From an osmosis of Balenciaga, bondage, and banging bops, Alessandro Michele’s Gucci Aria, a definitive retrospective of signatures, will definitely be the talk of fashion town for a while.
Celebrating a history of heritage is no easy feat, especially for a storied and stellar house such as Gucci. Typically, however, one would assume it to be a nondescript narration of humble beginnings to legacy painstakingly built, as is, of course, most worthy of 100 years. “Going through the hour when everything originated is a great responsibility for me, and a joyful privilege. It means being able to open the locks of history and linger over the edge of the beginning. It means soaking in that natal source to relive the dawn and the coming into view,” writes the orchestrator of the Gucci symphony, Alessandro Michele. “I wouldn’t like to sentimentalize a biography though. Gucci’s long history can’t be contained within a single inaugural act. As any other existence, it’s destiny is marked by a long series of ‘endless births.’”
In what would usually relent to dissonance, the retrospective of eras was surprisingly a seamless symphony of definitive points-of-view. Straddling the fine line of pomp and purity, Gucci Aria hit all the right notes. Striking a compelling chord from the neon-lit entrance of the fictional Savoy Club, a necessary nod to the creative genesis of the brand at the Savoy Hotel, the work of precision in tailored red paired with wraparound sunglasses and leather harness was the proper introduction to the flash and function that would course through the singular collection. Cohesive in the many representations of vision across the story of Gucci, from Guccio and Aldo Gucci, Tom Ford, and of course, Alessandro Michele, it was a well-paced and well-balanced sight to behold.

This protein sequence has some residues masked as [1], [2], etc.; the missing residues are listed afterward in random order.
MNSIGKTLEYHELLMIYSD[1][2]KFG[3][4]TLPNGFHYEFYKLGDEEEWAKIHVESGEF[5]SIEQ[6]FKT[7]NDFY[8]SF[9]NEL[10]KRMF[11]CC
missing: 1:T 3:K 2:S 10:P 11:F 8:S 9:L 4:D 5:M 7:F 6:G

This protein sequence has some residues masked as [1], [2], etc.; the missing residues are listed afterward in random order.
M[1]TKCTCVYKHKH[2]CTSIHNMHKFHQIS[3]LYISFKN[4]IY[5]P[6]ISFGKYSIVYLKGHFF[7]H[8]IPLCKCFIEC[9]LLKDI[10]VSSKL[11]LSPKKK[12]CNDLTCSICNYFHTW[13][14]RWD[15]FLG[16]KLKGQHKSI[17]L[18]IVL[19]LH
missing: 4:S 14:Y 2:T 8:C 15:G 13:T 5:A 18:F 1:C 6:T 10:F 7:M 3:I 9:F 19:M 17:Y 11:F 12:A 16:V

But in as much as it was a study of its illustrious past and distinct present, it was for the most part, a conversation about the future.
Listen To Gucci Aria
A response to the times by all means, Gucci Aria is a reflection of where it came from, where it stands, and where it will go. “In my work, I caress the roots of the past to create unexpected inflorescences, carving the matter through grafting and pruning,” explains Michele. “I appeal to such ability to reinhabit what has already been given. And to the blending, the transitions, the fractures, the concatenations. To escape the reactionary cages of purity, I pursue a poetics of the illegitimate.”
Under the willful baton of Alessandro Michele, the passage of time is realized in an immaculately white tunnel-like runway with lights blasting wildly through its different capacities. In this place of neither here nor there, which were viewed virtually by the likes of Madonna, Serena Williams, Jared Leto, and Miley Cyrus, the signature oddball and quirk still pulses through the Gucci Aria collection.
Steady in stride, it was literally a show of sentiment as models stomped to the soundtrack of Gucci Gang by Lil Pump, Gucci Green Suit by Rick Ross, Gucci Flip Flops by Bhad Bhabie, and Gucci Coochie by Die Antwood, with cystalline anatomical hearts held in their hands. However, unlike the niche of spectrum end peculiar it has managed to make mainstream, there was a compelling case of function to the flash of the brand.